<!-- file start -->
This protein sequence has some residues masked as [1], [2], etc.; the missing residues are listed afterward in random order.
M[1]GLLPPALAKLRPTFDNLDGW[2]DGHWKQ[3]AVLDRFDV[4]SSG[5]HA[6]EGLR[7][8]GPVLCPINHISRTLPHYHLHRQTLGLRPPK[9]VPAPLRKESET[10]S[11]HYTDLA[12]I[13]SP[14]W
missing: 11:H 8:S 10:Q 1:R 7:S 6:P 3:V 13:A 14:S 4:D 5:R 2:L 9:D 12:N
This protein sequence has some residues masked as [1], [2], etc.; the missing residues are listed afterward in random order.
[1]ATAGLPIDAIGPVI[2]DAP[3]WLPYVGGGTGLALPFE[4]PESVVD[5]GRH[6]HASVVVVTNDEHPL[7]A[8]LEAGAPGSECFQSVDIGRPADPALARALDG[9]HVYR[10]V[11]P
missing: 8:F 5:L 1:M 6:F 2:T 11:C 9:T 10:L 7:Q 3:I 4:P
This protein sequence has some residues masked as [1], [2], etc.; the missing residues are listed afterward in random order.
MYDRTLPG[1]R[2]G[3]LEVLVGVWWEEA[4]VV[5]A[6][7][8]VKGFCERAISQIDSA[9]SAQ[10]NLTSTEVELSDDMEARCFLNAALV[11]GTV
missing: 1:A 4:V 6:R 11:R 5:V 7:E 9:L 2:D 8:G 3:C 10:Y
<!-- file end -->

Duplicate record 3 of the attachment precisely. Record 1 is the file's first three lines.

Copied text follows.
This protein sequence has some residues masked as [1], [2], etc.; the missing residues are listed afterward in random order.
MYDRTLPG[1]R[2]G[3]LEVLVGVWWEEA[4]VV[5]A[6][7][8]VKGFCERAISQIDSA[9]SAQ[10]NLTSTEVELSDDMEARCFLNAALV[11]GTV
missing: 1:A 4:V 6:R 11:R 5:V 7:E 9:L 2:D 8:G 3:C 10:Y